From the Omaha Daily Bee, April 25, 1915. By David.
God’s Temple is the forest, silent, true;
It’s done the arching heavens, gray or blue;
Each rock and tree an altar in the air;
Each leaf a sermon and each flower a prayer.
Here feathered choristers their praises sing,
And sun and rain their benedictions bring;
And here the human soul is often stirred
By unseen forces of an unseen world.
It comes to all of us, the low and high,
Still none can tell from whence it comes, or why.
A little newsboy once, to aught unknown
Excepting city streets of brick and stone,
Was taken from the city man had laid,
And carried to the country God had made.
And in his simple, childlike way expressed
What our minds, more mature, had only guessed.
He stood with hat in hand, and gazed around,
From the cloud-flecked sky to the mossy ground;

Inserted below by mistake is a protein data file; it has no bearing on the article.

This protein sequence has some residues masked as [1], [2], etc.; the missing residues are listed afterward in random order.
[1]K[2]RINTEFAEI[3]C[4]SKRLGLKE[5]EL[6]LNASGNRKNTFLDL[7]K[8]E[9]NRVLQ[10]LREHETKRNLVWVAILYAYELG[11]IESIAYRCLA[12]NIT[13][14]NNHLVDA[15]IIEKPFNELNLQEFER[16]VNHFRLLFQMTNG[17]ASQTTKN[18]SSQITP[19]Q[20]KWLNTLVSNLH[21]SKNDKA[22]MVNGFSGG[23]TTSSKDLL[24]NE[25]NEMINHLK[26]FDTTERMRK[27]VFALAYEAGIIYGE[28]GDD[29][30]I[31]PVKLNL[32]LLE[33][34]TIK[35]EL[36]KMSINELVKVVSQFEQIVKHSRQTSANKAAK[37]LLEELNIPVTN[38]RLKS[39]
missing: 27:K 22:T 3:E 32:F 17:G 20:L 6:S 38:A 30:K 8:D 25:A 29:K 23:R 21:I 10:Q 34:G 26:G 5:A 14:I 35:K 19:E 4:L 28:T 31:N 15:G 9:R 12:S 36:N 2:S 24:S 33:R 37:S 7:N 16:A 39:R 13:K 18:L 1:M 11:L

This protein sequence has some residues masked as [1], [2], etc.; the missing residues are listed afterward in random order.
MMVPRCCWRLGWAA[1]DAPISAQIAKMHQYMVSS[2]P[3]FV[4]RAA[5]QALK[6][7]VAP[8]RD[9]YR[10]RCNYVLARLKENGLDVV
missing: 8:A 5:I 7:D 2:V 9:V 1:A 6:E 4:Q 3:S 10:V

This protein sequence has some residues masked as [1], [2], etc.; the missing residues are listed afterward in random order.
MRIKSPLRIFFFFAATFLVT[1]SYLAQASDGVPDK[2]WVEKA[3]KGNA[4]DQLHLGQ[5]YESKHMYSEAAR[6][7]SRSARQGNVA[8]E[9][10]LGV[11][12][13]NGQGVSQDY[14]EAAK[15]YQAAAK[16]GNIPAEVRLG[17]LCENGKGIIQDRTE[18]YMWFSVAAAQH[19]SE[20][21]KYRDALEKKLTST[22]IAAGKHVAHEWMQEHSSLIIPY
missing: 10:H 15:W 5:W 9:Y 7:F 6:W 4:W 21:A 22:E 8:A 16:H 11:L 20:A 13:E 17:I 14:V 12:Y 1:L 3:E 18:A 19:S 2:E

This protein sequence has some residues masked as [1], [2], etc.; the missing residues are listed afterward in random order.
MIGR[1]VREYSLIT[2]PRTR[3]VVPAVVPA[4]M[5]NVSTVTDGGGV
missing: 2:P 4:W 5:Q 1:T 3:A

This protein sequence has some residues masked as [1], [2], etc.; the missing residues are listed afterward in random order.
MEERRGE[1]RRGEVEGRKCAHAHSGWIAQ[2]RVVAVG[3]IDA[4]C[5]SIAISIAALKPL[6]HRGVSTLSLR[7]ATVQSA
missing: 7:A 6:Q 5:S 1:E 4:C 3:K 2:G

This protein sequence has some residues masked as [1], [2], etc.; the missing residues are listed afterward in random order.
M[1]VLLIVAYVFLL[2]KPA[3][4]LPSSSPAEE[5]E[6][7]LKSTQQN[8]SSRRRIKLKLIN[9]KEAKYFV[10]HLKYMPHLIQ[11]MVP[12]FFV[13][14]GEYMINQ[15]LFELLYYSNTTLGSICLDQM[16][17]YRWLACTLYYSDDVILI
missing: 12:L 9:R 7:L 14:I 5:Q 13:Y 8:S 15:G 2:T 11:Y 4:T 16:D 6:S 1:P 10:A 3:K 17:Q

The look of cunning faded from his face,
And left a look of wonder in its place.
“Say, boys, it’s a queer feelin’ I have got,
I just want to stand in this one spot,
And look and think and think and look again,”
He whispered low, as though afraid, and then
The trees, the leaves, the grass, with reverent hand
He touched, but still he did not understand.
“It is not here,” he said, “It’s in the air;
It seems to come to me from everywhere,
And touch me here,” and with a sudden start,
He laid his hand upon his beating heart.
With swift glance in the branches overhead,
“Say, it’s like a church,” was all he said.